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Spartanburg County Residents Urged To Avoid Wild Animals

Armen Hareyan's picture

A child from the Camp Croft area of Spartanburg County is under a doctor's care and receiving inoculations to prevent rabies after being attacked by a fox that has tested positive for the disease.

"Because rabies is fatal to humans and animals, anyone bitten, scratched or otherwise exposed to the saliva of a rabid animal must undergo immediate preventive measures to stop the virus from reaching the brain," said Sue Ferguson of DHEC's Bureau of Environmental Health. "State law requires that all pets be vaccinated against rabies, and we strongly encourage residents to avoid contact with stray animals and make sure their own pets have been vaccinated to protect both the pets and their owners.

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"Be wary of tame animals 'acting wild' and wild animals 'acting tame' and if you are bitten or scratched by a wild animal or domestic pet, immediately wash the wound with plenty of soap and water," she said. "DHEC advises the public to be sure to get immediate medical attention for any possible exposure to the saliva of a rabid animal and to be sure to report the incident to DHEC."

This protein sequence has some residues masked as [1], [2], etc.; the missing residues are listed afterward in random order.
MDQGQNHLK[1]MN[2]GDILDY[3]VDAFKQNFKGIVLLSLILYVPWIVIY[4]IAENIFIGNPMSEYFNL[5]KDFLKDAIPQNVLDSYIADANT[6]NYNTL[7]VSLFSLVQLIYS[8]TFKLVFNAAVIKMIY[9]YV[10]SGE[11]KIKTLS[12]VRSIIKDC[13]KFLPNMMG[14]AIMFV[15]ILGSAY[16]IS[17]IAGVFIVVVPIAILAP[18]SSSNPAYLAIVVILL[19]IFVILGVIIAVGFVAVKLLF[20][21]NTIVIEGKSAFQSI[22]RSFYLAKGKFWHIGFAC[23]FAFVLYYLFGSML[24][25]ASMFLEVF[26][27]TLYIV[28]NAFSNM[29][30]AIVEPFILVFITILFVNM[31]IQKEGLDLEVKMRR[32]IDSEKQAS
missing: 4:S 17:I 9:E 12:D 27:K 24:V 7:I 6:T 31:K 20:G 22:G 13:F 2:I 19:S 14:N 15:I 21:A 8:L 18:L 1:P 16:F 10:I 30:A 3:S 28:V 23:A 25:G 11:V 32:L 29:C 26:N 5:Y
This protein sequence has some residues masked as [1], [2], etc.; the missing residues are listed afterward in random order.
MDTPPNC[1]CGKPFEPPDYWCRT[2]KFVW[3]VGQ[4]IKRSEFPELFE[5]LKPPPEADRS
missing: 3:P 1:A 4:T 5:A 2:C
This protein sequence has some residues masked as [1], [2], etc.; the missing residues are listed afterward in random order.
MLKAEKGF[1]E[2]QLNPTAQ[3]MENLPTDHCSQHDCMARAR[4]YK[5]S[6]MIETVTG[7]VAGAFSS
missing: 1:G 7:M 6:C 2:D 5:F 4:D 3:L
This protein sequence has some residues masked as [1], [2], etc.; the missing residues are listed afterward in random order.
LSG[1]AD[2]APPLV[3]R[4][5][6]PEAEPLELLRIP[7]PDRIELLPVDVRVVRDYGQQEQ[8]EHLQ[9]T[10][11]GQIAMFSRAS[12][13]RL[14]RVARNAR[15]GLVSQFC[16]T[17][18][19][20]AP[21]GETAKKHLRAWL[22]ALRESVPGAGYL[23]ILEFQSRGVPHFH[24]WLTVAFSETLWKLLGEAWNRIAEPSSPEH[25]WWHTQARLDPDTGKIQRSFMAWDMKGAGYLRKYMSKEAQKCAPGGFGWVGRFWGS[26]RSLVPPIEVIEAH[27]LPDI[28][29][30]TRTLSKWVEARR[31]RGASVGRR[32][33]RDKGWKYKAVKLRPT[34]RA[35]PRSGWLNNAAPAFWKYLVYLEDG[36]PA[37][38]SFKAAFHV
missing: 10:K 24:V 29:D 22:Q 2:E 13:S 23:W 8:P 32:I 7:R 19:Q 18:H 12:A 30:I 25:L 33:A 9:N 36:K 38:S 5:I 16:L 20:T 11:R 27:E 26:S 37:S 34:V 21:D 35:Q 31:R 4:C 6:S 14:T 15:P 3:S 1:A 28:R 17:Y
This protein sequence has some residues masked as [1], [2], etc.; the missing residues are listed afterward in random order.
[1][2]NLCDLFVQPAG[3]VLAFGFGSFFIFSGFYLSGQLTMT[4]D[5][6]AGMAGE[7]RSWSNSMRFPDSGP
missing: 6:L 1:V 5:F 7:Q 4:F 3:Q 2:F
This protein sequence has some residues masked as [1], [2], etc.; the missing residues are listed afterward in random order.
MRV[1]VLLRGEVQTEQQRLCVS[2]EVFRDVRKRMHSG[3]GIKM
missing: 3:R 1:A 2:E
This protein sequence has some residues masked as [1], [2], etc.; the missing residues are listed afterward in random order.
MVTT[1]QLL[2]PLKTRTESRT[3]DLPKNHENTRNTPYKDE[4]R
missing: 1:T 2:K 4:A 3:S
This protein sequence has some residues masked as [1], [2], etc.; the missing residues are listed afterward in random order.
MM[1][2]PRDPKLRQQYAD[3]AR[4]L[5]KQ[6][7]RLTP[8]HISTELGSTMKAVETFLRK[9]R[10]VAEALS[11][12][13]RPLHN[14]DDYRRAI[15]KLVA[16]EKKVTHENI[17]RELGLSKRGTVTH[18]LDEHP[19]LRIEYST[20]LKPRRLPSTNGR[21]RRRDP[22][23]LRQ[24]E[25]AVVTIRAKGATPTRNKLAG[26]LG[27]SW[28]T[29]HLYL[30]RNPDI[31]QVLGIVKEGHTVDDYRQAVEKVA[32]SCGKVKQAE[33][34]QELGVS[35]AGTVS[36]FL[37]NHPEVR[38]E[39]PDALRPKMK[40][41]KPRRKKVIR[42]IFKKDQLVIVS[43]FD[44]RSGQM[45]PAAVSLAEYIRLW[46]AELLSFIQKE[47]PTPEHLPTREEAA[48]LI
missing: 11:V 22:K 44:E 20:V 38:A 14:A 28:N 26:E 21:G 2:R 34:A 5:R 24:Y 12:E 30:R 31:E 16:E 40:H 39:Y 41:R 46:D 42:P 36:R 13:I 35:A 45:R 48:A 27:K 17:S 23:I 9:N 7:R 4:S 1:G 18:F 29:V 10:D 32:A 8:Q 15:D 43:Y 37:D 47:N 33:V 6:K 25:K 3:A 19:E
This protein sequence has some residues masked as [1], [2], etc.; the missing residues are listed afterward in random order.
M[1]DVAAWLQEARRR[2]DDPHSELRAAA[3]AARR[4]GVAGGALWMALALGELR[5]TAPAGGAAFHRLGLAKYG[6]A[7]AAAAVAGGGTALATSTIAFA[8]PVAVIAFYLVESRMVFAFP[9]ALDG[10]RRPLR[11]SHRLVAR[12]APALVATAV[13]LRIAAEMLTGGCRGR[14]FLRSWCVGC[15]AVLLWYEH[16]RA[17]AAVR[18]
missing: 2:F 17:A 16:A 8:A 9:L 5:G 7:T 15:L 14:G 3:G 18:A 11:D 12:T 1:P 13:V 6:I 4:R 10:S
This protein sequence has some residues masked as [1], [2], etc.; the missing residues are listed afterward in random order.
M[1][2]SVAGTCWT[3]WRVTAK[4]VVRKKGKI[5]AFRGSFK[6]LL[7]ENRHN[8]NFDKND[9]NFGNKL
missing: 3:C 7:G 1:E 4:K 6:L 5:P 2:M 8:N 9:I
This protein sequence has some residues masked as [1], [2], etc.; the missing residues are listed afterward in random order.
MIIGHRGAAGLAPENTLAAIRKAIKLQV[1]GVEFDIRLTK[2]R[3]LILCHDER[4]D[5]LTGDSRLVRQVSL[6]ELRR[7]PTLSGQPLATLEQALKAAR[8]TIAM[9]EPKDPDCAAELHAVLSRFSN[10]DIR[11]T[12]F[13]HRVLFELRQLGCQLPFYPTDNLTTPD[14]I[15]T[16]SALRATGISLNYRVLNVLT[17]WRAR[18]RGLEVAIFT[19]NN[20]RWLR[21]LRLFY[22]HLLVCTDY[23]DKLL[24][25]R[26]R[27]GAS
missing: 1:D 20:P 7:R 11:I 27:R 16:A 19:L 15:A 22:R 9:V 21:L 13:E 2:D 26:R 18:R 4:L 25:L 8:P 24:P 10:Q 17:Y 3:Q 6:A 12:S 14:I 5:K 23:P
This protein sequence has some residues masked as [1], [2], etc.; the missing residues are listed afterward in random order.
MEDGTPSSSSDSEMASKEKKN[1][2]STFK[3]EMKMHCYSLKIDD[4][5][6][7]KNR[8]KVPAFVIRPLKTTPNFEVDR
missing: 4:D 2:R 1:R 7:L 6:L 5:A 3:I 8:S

Ferguson said that about 400 South Carolinians have to undergo preventive treatment for rabies every year after being bitten by a rabid or suspected rabid animal.

This is the fourth confirmed rabid animal in Spartanburg County in 2007. In 2006, six animals were confirmed with rabies in the county and there were 180 confirmed cases of rabies in animals in South Carolina. So far this year, there have been 61 confirmed cases in animals in the state.